Putting on Macbeth was quite a departure for The Priory from the more usual fare of murder mysteries and comedies.
Stuart Lawson, the director, got the best out of this large cast who gave an excellent all round performance. Macbeth feels like quite a wordy play spread over five acts, in two halves, but the cast delivered their lines fluently.
The lead actors, Dan Gough (Macbeth) and Katie-Anne Ray (Lady Macbeth), had excellent chemistry and a very believable relationship. Despite being a fierce and bold warrior, Macbeth is weak under the influence of the scheming ambition of Lady Macbeth. Dan and Katie-Anne conveyed the connection that became increasingly toxic and ultimately led to their mutual destruction.
Adam Schumacher set the tone with his excellent delivery as the captain in the first act and all the leading characters were well rehearsed. Whenever Dan was on stage he delivered a stellar performance, from the anguish after he had murdered King Duncan to the dinner scene with the appearance of Banquo’s ghost. Katie-Anne matched him scene for scene when they were on stage together or had soliloquies as she initially revealed the price she was willing to pay to achieve her ambition or with the subconscious guilt when walking and talking in her sleep.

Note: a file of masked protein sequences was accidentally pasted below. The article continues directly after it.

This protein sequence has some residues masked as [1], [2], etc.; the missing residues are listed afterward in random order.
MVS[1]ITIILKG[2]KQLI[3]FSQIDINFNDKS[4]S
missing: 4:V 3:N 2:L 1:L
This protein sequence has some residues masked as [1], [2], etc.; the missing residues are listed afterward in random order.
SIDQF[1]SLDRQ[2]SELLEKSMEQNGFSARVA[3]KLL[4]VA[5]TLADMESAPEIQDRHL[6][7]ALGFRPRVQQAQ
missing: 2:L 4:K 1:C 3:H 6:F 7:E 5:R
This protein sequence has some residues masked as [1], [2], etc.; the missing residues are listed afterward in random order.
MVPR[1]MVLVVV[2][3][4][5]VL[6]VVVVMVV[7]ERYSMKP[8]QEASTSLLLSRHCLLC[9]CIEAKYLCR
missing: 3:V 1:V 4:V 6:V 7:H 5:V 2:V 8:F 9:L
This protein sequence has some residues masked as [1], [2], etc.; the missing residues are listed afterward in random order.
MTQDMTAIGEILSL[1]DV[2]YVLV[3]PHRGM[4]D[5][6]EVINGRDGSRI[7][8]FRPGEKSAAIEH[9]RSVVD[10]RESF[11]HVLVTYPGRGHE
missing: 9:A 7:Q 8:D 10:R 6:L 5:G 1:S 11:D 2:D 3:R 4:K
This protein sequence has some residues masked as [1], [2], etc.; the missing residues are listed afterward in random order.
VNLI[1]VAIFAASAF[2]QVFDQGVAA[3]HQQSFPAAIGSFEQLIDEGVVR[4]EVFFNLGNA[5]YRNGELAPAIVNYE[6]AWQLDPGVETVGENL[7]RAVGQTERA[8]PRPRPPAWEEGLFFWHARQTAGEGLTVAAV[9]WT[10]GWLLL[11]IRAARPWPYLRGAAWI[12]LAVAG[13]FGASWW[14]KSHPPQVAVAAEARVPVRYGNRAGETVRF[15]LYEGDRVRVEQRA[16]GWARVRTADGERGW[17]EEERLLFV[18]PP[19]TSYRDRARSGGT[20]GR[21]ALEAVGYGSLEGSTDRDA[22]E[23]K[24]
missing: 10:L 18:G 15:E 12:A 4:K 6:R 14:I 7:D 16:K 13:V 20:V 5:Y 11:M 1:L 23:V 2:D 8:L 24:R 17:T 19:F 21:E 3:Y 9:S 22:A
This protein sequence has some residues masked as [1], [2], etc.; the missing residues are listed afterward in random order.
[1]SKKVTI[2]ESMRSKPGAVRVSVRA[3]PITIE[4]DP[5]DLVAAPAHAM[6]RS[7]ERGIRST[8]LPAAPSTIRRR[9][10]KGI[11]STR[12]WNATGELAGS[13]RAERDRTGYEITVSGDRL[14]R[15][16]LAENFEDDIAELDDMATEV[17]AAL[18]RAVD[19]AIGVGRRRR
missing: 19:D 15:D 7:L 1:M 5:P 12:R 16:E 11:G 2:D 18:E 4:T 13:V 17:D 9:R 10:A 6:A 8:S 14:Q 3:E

The almost non-existent props and bare stage worked really well allowing the actors plenty of space to move freely and expressively. The backlighting with single colours was very successful and allowed actors to appear in silhouette, such as the appearance of the three witches (Ruth Jones, Caroline McCluskey and Kate Gillan), effectively enhanced by flashes to convey lightening. The cauldron scene was very powerful, more so with the apparitions shown as back projections.
The Priory has really stepped up a gear with this production of Macbeth and deserves full houses.
Macbeth runs until July 30. Call 0333 666 3366 to book.